Shannon would no doubt agree with Allen Guelzo who wrote in a recent Books & Culture review of John T. McGreevyâ€™s Catholicism and American Freedom that â€œCatholics might be better advised to forget assimilation to a culture drunk with autonomous individualismâ€â€“culture as choiceâ€“â€œand be content with Catholicismâ€™s own authentic strangeness.â€ Guelzo comes close to suggesting what Shannon might have added himself: the â€œsecularâ€ norms of â€œindividualismâ€ and â€œchoiceâ€ have such purchase among conservative, observant Protestantsâ€“the sort who are often keen to denounce â€œsecularismâ€ and â€œliberalsâ€â€“that Alan Wolfe is correct in The Transformation of American Religion when he deems them â€œharmlessâ€ to the dominant liberal order.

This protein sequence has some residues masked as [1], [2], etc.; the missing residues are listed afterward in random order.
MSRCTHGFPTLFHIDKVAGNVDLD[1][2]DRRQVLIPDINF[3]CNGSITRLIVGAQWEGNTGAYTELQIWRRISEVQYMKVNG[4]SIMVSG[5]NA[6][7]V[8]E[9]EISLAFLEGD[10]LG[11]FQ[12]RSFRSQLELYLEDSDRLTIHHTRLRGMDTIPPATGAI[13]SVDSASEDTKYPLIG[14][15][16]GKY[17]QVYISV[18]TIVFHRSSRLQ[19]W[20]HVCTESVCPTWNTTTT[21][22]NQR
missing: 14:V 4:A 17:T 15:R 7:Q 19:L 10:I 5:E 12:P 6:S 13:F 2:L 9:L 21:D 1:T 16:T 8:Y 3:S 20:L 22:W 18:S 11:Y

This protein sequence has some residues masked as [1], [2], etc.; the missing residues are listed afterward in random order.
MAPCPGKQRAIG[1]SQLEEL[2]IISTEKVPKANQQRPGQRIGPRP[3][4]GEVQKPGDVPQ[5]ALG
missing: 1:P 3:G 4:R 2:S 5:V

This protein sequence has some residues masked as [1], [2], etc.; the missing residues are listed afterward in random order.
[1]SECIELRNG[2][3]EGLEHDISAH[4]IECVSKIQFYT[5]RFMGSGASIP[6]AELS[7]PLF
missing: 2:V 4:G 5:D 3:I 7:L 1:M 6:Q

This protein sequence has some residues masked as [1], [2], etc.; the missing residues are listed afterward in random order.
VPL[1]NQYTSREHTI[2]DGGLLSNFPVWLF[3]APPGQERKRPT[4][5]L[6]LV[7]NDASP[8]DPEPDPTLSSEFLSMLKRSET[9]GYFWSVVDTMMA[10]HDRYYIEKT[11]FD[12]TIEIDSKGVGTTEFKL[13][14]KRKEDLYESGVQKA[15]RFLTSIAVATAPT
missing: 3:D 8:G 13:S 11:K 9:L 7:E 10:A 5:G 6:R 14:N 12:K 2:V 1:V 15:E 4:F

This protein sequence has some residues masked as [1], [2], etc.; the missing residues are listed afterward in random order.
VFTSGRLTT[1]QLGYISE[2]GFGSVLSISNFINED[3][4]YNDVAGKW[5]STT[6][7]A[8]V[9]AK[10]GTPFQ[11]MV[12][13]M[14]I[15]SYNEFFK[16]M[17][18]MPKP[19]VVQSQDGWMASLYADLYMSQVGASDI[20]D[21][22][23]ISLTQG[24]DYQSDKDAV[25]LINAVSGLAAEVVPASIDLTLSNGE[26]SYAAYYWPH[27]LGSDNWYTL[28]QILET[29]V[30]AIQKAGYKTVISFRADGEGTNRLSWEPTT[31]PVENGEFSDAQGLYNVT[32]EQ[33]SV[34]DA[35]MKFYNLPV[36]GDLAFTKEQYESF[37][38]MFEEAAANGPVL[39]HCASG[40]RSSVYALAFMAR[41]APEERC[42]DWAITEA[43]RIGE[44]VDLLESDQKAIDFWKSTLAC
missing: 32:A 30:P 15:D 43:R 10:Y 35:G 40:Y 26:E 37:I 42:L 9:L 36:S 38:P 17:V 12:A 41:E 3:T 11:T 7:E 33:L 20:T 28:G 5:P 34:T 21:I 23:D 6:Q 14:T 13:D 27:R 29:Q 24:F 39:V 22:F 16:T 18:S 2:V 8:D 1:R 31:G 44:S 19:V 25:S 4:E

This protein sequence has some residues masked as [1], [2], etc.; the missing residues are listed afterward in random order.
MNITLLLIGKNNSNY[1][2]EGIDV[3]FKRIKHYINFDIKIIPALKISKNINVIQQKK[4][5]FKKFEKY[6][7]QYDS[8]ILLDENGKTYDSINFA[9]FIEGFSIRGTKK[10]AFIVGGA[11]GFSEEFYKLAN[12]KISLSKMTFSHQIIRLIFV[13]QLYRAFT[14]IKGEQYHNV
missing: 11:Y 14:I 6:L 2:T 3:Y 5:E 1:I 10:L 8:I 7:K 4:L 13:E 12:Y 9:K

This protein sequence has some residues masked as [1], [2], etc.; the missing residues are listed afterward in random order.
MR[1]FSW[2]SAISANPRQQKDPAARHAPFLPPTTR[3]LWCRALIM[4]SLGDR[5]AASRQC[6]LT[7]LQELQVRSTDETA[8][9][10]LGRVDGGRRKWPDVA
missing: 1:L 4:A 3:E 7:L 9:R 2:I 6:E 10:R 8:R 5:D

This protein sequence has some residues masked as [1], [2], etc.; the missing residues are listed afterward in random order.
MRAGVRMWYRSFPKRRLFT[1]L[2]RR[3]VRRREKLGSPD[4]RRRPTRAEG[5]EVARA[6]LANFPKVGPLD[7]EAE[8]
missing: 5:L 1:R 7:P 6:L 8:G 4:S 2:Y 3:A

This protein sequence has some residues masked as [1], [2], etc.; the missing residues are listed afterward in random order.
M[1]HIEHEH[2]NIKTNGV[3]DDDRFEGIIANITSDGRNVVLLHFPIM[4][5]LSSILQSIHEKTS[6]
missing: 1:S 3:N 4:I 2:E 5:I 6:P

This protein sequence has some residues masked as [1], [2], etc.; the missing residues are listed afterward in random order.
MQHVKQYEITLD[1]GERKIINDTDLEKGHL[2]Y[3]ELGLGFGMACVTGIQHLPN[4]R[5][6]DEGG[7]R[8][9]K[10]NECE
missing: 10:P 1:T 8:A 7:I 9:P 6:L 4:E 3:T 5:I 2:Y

Readers of The New Pantagruel will not be surprised to find that Wolfeâ€™s thesis finds little resistance here. Father Richard John Neuhaus, captain of the First Things ship, however, has consistently railed at Wolfe, calling him â€œthe Alfred E. Neuman of the sociology of American religion.â€ Neuhaus has also suggested more than once in â€œreviewsâ€ with very little analysis that Wolfeâ€™s perceived failure to understand his subject inheres in his status as â€œa secular Jew.â€